This module will introduce you to topic modeling and other simple pipelines in natural language processing.
The course will give you the basic skills needed to go further and investigate the influence, if any, of micro propaganda machines (as shown below) or other similar opinion engineering operations, for instance.
We will ingest global news streams from the gdelt project with embeddings and models to gain insights into current affairs (see below).
This is a two-full-days workshop (2 hp) on May 3-4 2018. Prerequisites: 360-in-525-1 or Introduction to data Science. The first day will be done by domain experts from Uppsala University’s Department of Social and Economic Geography in order to introduce the basic problems and datasets of the field with hands-on lab tutorials in non-distributed geospatial analytics. The second day will be on distributed geospatial analytics over real datasets that can be scaled to petabytes (syllabus is jointly designed with experts in London’s big data industry). Topics include efficient distributed spatial joins, ingestion and representations of Open Street Maps that are conducive to pregel-style distributed vertex programs, SparkSQL and Spark Machine Learning pipelines with spatiotemporal GPS trajectories of multiple individuals.
Three-full-day workshops (3 hp) on May 11, 18 and 25 2018. Prerequisites: current proficiency in high-school level mathematics (pre-calculus, geometry and algebra with some programming experience beyond Excel). Target Audience: any MSc or PhD student at UU who wants to understand the mathematical statistical foundations in the data scientist’s computational toolbox. The approach will use formal mathematical communication of concepts starting from sets and logic, but with concomitant development of computer programming skills to algorithmically construct and implement the concepts. Topics will include: Sets, Maps, Functions, Modular Arithmetic, Axiomatic Probability, Conditional probability, Pseudo-random constructive understanding of random variables and structures including graphs, Statistics, Likelihood Principle, Bayes Rule, Decisions (parametric and non-parametric) including tests and estimators, Markov chains and their pseudorandom constructions, etc. We will use SageMath locally and collaborate in COCALC during the lab/lectures (alternative options including Apache Zeppelin are being investigated to keep the local computing environment identical across the course set).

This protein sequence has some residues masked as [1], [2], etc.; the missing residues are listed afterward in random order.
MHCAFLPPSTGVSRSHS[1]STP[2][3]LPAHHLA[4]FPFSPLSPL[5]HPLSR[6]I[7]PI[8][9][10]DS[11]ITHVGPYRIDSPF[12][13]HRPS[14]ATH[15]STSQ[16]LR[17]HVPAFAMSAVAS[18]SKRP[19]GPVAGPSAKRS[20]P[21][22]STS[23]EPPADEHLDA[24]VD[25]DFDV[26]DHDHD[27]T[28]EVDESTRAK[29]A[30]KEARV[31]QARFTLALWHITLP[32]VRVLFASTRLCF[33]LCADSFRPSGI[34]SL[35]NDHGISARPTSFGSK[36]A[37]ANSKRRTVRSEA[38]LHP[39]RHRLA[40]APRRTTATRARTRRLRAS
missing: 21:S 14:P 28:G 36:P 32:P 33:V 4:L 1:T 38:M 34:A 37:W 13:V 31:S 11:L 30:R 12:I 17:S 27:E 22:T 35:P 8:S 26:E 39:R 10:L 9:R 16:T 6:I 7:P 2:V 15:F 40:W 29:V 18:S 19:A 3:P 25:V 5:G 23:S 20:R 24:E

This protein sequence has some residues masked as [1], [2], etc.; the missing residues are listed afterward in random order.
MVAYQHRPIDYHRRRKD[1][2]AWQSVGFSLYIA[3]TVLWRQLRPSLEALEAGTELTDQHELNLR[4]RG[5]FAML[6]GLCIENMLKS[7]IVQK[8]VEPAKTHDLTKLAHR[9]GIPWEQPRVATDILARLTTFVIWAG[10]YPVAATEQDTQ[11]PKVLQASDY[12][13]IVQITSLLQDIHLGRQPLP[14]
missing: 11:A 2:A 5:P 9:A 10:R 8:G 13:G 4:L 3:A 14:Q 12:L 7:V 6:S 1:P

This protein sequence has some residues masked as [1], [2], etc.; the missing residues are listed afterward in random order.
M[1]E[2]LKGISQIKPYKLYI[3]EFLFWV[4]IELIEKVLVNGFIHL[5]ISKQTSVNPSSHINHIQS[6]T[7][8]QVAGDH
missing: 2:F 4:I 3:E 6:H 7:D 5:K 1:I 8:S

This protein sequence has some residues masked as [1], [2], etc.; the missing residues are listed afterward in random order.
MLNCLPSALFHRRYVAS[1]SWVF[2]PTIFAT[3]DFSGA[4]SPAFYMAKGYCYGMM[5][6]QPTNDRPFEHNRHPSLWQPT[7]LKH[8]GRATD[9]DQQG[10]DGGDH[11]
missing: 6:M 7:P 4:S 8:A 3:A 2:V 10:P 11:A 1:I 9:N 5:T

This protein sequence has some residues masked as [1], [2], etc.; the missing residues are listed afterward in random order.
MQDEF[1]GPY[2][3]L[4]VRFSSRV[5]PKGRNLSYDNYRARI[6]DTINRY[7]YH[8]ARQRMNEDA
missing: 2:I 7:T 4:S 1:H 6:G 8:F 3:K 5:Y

One-full-day workshops (1 hp) on May 31 2018. The first half will be on the basic theories in current population genetics and genomics. The second half will use ADAM and possibly Hail over Apache Spark. Prerequisites are 360-in-525-4 or equivalent and 360-in-525-1 or Introduction to data Science. We will focus on Extract-Load-Transform operations and subsequent analysis for the 1000 genomes project. It is possible to get 2hp by doing a supervised project.